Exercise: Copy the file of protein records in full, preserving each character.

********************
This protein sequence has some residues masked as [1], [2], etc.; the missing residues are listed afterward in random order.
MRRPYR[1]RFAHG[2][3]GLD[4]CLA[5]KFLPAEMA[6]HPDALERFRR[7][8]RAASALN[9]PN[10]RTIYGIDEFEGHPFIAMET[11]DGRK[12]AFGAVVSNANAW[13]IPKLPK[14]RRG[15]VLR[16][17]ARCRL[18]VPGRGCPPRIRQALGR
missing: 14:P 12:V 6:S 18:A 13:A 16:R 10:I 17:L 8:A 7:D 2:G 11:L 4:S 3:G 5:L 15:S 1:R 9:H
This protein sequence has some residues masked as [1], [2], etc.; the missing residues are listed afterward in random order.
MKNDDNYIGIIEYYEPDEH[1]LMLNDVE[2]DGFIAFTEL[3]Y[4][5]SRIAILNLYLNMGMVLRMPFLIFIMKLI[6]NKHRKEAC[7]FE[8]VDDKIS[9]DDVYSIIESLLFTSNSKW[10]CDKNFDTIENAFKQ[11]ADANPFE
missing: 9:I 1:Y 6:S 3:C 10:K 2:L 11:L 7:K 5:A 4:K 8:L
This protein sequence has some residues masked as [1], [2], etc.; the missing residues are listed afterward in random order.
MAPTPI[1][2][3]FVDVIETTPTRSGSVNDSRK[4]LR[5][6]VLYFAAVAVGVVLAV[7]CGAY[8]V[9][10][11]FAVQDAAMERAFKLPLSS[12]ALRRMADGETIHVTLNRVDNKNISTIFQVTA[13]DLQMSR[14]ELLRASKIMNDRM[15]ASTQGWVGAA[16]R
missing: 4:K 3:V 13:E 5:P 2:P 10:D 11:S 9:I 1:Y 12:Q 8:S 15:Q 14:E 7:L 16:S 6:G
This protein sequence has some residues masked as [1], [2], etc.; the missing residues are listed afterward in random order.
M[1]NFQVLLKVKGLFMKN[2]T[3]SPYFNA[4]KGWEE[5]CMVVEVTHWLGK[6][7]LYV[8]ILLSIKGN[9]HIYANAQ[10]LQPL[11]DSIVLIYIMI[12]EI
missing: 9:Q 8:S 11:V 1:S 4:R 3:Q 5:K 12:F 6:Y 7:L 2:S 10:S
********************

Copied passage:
This protein sequence has some residues masked as [1], [2], etc.; the missing residues are listed afterward in random order.
MRRPYR[1]RFAHG[2][3]GLD[4]CLA[5]KFLPAEMA[6]HPDALERFRR[7][8]RAASALN[9]PN[10]RTIYGIDEFEGHPFIAMET[11]DGRK[12]AFGAVVSNANAW[13]IPKLPK[14]RRG[15]VLR[16][17]ARCRL[18]VPGRGCPPRIRQALGR
missing: 14:P 12:V 6:S 18:A 13:A 16:R 10:I 17:L 8:A 7:D 2:G 11:L 4:S 3:G 5:L 15:S 1:R 9:H
This protein sequence has some residues masked as [1], [2], etc.; the missing residues are listed afterward in random order.
MKNDDNYIGIIEYYEPDEH[1]LMLNDVE[2]DGFIAFTEL[3]Y[4][5]SRIAILNLYLNMGMVLRMPFLIFIMKLI[6]NKHRKEAC[7]FE[8]VDDKIS[9]DDVYSIIESLLFTSNSKW[10]CDKNFDTIENAFKQ[11]ADANPFE
missing: 9:I 1:Y 6:S 3:C 10:K 2:L 11:L 7:K 5:A 4:K 8:L
This protein sequence has some residues masked as [1], [2], etc.; the missing residues are listed afterward in random order.
MAPTPI[1][2][3]FVDVIETTPTRSGSVNDSRK[4]LR[5][6]VLYFAAVAVGVVLAV[7]CGAY[8]V[9][10][11]FAVQDAAMERAFKLPLSS[12]ALRRMADGETIHVTLNRVDNKNISTIFQVTA[13]DLQMSR[14]ELLRASKIMNDRM[15]ASTQGWVGAA[16]R
missing: 4:K 3:V 13:E 5:P 2:P 10:D 11:S 9:I 1:Y 12:Q 8:S 15:Q 14:E 7:L 16:S 6:G
This protein sequence has some residues masked as [1], [2], etc.; the missing residues are listed afterward in random order.
M[1]NFQVLLKVKGLFMKN[2]T[3]SPYFNA[4]KGWEE[5]CMVVEVTHWLGK[6][7]LYV[8]ILLSIKGN[9]HIYANAQ[10]LQPL[11]DSIVLIYIMI[12]EI
missing: 9:Q 8:S 11:V 1:S 4:R 3:Q 5:K 12:F 6:Y 7:L 2:S 10:S